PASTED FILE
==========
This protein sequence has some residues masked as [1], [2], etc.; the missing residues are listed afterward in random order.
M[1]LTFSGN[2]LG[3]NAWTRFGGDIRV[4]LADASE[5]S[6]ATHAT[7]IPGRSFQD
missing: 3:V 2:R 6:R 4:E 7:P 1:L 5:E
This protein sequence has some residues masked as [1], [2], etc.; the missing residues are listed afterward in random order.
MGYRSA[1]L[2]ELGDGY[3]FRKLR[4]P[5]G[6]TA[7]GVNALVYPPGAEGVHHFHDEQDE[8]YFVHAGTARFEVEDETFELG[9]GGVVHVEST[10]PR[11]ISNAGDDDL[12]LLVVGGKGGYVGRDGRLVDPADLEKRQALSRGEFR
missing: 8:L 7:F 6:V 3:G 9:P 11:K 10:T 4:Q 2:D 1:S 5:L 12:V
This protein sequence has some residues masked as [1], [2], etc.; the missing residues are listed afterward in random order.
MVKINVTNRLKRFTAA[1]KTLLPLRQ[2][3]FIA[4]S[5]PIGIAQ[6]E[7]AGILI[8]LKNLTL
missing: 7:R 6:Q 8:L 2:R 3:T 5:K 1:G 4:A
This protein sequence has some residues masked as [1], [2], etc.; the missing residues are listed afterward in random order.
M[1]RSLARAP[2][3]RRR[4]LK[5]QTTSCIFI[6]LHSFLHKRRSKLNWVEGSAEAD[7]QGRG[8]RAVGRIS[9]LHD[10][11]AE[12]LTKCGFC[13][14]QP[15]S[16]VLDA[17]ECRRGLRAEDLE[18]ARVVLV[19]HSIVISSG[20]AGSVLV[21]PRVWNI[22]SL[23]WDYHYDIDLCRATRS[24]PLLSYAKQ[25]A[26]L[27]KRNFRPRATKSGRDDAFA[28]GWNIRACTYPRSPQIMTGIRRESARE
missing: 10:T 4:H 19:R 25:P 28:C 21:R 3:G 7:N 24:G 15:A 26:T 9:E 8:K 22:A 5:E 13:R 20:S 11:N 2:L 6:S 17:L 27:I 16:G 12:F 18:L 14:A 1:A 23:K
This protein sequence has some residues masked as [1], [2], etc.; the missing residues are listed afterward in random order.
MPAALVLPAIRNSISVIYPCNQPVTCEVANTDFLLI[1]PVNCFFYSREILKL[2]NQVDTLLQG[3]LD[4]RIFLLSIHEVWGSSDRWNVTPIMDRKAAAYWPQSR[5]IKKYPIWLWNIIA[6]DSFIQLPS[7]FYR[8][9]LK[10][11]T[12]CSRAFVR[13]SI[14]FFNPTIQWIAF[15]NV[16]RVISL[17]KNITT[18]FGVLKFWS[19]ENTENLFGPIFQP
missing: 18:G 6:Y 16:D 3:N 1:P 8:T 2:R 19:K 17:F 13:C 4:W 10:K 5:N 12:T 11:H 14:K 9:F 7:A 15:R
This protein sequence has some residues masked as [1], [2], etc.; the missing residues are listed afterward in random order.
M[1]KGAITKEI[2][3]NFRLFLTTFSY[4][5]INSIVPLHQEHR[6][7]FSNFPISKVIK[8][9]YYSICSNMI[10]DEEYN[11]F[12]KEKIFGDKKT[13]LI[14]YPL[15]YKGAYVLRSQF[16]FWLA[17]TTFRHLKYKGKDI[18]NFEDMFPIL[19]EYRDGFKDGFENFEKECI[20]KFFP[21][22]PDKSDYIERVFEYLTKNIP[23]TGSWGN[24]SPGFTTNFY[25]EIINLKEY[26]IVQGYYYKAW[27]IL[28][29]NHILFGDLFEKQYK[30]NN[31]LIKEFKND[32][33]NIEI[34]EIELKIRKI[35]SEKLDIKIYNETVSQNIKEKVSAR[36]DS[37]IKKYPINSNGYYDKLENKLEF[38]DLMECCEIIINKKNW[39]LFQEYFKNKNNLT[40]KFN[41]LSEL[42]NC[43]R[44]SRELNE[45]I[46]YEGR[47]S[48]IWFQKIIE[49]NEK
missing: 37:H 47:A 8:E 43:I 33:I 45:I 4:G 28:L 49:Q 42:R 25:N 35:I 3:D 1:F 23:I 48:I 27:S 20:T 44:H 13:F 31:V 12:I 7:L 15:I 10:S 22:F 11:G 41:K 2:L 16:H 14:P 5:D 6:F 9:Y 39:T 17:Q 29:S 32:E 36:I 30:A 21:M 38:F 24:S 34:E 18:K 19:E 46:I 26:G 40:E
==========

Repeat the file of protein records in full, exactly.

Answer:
This protein sequence has some residues masked as [1], [2], etc.; the missing residues are listed afterward in random order.
M[1]LTFSGN[2]LG[3]NAWTRFGGDIRV[4]LADASE[5]S[6]ATHAT[7]IPGRSFQD
missing: 3:V 2:R 6:R 4:E 7:P 1:L 5:E
This protein sequence has some residues masked as [1], [2], etc.; the missing residues are listed afterward in random order.
MGYRSA[1]L[2]ELGDGY[3]FRKLR[4]P[5]G[6]TA[7]GVNALVYPPGAEGVHHFHDEQDE[8]YFVHAGTARFEVEDETFELG[9]GGVVHVEST[10]PR[11]ISNAGDDDL[12]LLVVGGKGGYVGRDGRLVDPADLEKRQALSRGEFR
missing: 8:L 7:F 6:V 3:G 9:P 11:K 10:T 4:Q 2:D 1:S 5:L 12:V
This protein sequence has some residues masked as [1], [2], etc.; the missing residues are listed afterward in random order.
MVKINVTNRLKRFTAA[1]KTLLPLRQ[2][3]FIA[4]S[5]PIGIAQ[6]E[7]AGILI[8]LKNLTL
missing: 7:R 6:Q 8:L 2:R 3:T 5:K 1:G 4:A
This protein sequence has some residues masked as [1], [2], etc.; the missing residues are listed afterward in random order.
M[1]RSLARAP[2][3]RRR[4]LK[5]QTTSCIFI[6]LHSFLHKRRSKLNWVEGSAEAD[7]QGRG[8]RAVGRIS[9]LHD[10][11]AE[12]LTKCGFC[13][14]QP[15]S[16]VLDA[17]ECRRGLRAEDLE[18]ARVVLV[19]HSIVISSG[20]AGSVLV[21]PRVWNI[22]SL[23]WDYHYDIDLCRATRS[24]PLLSYAKQ[25]A[26]L[27]KRNFRPRATKSGRDDAFA[28]GWNIRACTYPRSPQIMTGIRRESARE
missing: 10:T 4:H 19:R 25:P 28:C 21:R 3:G 7:N 24:G 15:A 26:T 9:E 8:K 22:A 5:E 13:R 20:S 11:N 2:L 6:S 17:L 27:I 16:G 12:F 18:L 14:A 1:A 23:K
This protein sequence has some residues masked as [1], [2], etc.; the missing residues are listed afterward in random order.
MPAALVLPAIRNSISVIYPCNQPVTCEVANTDFLLI[1]PVNCFFYSREILKL[2]NQVDTLLQG[3]LD[4]RIFLLSIHEVWGSSDRWNVTPIMDRKAAAYWPQSR[5]IKKYPIWLWNIIA[6]DSFIQLPS[7]FYR[8][9]LK[10][11]T[12]CSRAFVR[13]SI[14]FFNPTIQWIAF[15]NV[16]RVISL[17]KNITT[18]FGVLKFWS[19]ENTENLFGPIFQP
missing: 18:G 6:Y 16:D 3:N 1:P 8:T 2:R 19:K 17:F 13:C 4:W 10:K 5:N 12:T 11:H 14:K 9:F 7:A 15:R
This protein sequence has some residues masked as [1], [2], etc.; the missing residues are listed afterward in random order.
M[1]KGAITKEI[2][3]NFRLFLTTFSY[4][5]INSIVPLHQEHR[6][7]FSNFPISKVIK[8][9]YYSICSNMI[10]DEEYN[11]F[12]KEKIFGDKKT[13]LI[14]YPL[15]YKGAYVLRSQF[16]FWLA[17]TTFRHLKYKGKDI[18]NFEDMFPIL[19]EYRDGFKDGFENFEKECI[20]KFFP[21][22]PDKSDYIERVFEYLTKNIP[23]TGSWGN[24]SPGFTTNFY[25]EIINLKEY[26]IVQGYYYKAW[27]IL[28][29]NHILFGDLFEKQYK[30]NN[31]LIKEFKND[32][33]NIEI[34]EIELKIRKI[35]SEKLDIKIYNETVSQNIKEKVSAR[36]DS[37]IKKYPINSNGYYDKLENKLEF[38]DLMECCEIIINKKNW[39]LFQEYFKNKNNLT[40]KFN[41]LSEL[42]NC[43]R[44]SRELNE[45]I[46]YEGR[47]S[48]IWFQKIIE[49]NEK
missing: 37:H 47:A 8:E 43:I 33:I 45:I 4:G 28:L 49:Q 42:R 25:N 35:I 3:D 1:F 23:I 48:I 27:S 20:T 44:H 13:F 31:V 12:I 7:L 15:I 10:S 22:F 11:G 41:K 2:L 16:H 14:P 5:D 6:F 9:Y 39:T 17:Q 29:S 32:E 36:I 30:A 21:M 38:F 24:S 34:E 18:K 19:E 46:I 26:G 40:E